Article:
The relationship between fine landscaping and residential luxury was not lost on T.P. Lukens, Pasadena’s first realtor.[26] Published in 1886, his Pasadena: California Illustrated and Described, Showing Its Advantages as a Place for Desirable Homes bolstered descriptions of the area’s residences with illustrations depicting abundant orange groves, lush gardens, tidily trimmed shrubbery, and broad vistas. Eager to prove the city’s civil parity and superior healthfulness in comparison to crowded eastern metropolises, Lukens applauds the city’s “pure air,” “healthful sea breezes,” and boasts about “our abundant tree growth, [the] extensive green of our vineyards, our numerous flower gardens, and our many lawns.”[27] These rapturous descriptions foreshadowed a lifelong belief in the mutually beneficial relationship between nature and development. Occasionally known by the nickname “Johnny Pineseed,” Lukens would eventually become a vocal advocate for afforestation and experiment with the cultivation and sale of wooded real estate.[28]

Proudly featured amongst the book’s illustrations were large homes located on Marengo Ave and Orange Grove Avenue, the street that would eventually earn the moniker “Millionaire’s Row.” Amongst the extravagantly landscaped homes pictured were those of G.T. Stamm, a founding director of the Pasadena Lake Vineyard Land and Water Co; railroad man M.W. McGee; and Lukens himself.[29] Set behind arching shrubbery and boughs of roses, these images illustrated the prominent role of lush landscaping in signaling high-end living. Writing years later in The Pacific Monthly, city booster D.W. Coolidge recalled: “It was a wise provision of the founders of Pasadena in laying all lots a depth of one hundred and fifty to two hundred feet, which permits of the building being set well back from the street, admitting a pleasing stretch of greensward which is frequently bordered by rose, geranium or calla lily hedges. The strict adherence to a uniform building line has added much to the attractiveness of Pasadena.”[30]

Frank. H. Emery’s Home on Orange Grove Avenue, 1889, by C.J. Crandall & Co.
from the collections of the Pasadena Public Library

Colorado Street looking east from Marengo, Pasadena, 1889
from the collections of the Huntington Library
However, the embrace of greensward did not mitigate fantasies of the West as an exotic paradise. Writing about the region in All About Pasadena and Its Vicinity (1889), Charles Frederick Holder, who shortly thereafter founded the Tournament of Roses Parade, alternated between hailing Pasadena as a “New England city of beautiful homes” and lusciously describing its “palms, bananas and guavas, and pomegranates”—plants that, though figuring prominently into Holder’s praise for the region’s natural attributes, were the result of deliberate cultivation. Despite his background as a naturalist, Holder’s writings clearly privileged the cultivation of an ideal landscape, intertwining established signs of exoticism and civility, over the preservation of native flora.[31] Intent on leveraging his descriptions of landscape towards his racial project, Holder assured readers that Pasadena was no “Sonora Town,” and promised that: “Mexican inhabitants can almost be counted on the fingers.”[32] Holder’s preference for tidy landscaping infused with exotic flourish was representative of a broader commitment to promoting Pasadena as both sophisticated city and semi-tropical resort, goals embodied by the frequent pairing of tidy rows of palm trees with sprawling lawns.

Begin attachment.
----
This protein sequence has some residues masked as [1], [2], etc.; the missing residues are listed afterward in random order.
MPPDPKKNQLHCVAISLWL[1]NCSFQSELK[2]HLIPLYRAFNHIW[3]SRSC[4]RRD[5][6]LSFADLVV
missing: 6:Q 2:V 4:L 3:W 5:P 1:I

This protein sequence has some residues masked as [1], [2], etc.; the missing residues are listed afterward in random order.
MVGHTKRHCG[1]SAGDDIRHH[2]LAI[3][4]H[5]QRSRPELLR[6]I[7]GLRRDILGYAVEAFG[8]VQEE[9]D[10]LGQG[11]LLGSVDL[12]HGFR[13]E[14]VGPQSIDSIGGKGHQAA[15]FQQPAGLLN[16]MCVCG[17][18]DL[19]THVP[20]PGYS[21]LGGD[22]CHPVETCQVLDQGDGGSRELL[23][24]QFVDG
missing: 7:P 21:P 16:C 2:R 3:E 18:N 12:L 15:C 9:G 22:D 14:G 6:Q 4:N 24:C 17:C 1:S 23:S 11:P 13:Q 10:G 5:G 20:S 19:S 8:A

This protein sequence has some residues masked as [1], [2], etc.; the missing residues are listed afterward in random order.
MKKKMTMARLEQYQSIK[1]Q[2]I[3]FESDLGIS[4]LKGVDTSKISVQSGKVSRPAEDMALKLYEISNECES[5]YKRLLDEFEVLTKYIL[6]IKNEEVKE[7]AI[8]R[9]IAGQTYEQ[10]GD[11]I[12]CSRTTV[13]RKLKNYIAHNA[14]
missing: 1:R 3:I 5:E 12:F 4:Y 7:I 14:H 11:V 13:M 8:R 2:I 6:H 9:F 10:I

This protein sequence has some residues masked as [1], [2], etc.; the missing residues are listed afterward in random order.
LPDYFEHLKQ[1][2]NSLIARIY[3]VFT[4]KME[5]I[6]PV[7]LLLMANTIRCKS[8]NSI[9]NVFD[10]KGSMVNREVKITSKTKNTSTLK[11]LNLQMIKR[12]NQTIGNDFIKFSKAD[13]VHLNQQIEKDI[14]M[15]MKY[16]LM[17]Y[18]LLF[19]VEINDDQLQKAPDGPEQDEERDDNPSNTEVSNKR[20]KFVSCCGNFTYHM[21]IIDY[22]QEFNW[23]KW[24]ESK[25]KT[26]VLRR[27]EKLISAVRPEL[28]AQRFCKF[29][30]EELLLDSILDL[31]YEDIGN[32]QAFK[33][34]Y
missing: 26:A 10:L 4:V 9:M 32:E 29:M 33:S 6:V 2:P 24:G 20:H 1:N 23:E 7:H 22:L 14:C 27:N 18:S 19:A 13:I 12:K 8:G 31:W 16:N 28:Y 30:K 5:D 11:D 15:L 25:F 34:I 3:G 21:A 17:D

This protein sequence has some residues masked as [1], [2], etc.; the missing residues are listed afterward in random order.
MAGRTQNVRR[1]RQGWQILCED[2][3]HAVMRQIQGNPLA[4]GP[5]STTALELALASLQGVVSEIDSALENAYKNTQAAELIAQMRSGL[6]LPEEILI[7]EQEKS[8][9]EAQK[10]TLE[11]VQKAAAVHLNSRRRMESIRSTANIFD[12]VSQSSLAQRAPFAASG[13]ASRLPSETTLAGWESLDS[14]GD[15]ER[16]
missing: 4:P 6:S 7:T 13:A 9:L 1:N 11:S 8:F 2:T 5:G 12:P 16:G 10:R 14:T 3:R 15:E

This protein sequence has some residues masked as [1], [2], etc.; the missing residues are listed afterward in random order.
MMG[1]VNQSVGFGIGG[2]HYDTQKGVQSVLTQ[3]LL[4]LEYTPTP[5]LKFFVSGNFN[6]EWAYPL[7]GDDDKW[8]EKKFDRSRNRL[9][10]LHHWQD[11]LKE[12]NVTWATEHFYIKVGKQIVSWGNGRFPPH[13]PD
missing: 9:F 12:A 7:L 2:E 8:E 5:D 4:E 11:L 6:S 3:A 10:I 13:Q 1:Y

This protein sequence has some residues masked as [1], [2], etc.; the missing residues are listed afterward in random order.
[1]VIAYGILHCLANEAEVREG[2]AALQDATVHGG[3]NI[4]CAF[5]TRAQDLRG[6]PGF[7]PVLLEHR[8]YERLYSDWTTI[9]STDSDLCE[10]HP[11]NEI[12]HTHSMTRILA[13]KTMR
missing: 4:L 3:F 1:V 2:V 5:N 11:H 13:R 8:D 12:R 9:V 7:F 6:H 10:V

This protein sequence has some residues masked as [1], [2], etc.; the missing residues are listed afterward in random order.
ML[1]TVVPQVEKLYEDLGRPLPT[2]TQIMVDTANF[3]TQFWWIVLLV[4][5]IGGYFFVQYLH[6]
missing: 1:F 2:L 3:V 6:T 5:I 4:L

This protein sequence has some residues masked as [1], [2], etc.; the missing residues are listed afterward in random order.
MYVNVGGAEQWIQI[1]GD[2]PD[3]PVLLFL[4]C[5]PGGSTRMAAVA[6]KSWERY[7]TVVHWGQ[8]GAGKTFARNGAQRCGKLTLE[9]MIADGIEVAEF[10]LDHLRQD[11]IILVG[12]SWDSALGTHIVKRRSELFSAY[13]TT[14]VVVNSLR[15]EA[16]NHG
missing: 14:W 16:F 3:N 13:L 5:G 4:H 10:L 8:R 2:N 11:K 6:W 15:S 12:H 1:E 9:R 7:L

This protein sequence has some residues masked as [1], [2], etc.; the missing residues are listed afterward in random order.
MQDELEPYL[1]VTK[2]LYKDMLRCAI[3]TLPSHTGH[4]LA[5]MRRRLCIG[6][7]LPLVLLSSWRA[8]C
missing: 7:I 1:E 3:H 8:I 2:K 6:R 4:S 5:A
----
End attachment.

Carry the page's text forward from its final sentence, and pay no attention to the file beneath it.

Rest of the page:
The landscaping at the luxurious Green Hotel exemplified this style. Completed between 1891 and 1894, the massive Moorish structure sported lush grounds in which trees ranging from palms to evergreens were ensconced in circular lawns.[33] Frequently the site of parties and host to high society, the hotel was at the heart of Pasadena’s growing reputation as a millionaire’s retreat and hub for socialites. Both a city of homes and a luxury resort, turn-of-the-century Pasadena was an important antecedent to cities like Beverly Hills and Palos Verdes, a place where well-irrigated landscaping enhanced private interests and real estate.

Hotel Green, Pasadena, 1890-1910
from the collections of the Pasadena Public Library

H.H Markham’s Home at 703 S. Pasadena Ave, 1890
from the collections of the Pasadena Museum of History

As the city’s luxury economy grew, so did its lawns and need for water, which, in addition to irrigating private property, was used to sprinkle unpaved streets in order to minimize dustiness.[34] In 1892, one year before the opening of the Mount Lowe Incline Railroad, a tourist attraction that allowed the public to gaze down on the expanse of Altadena and Pasadena, the Los Angeles Times proudly reported on the completion of the “elegant mansion” of the incline railroad’s founder, T.S.C. Lowe: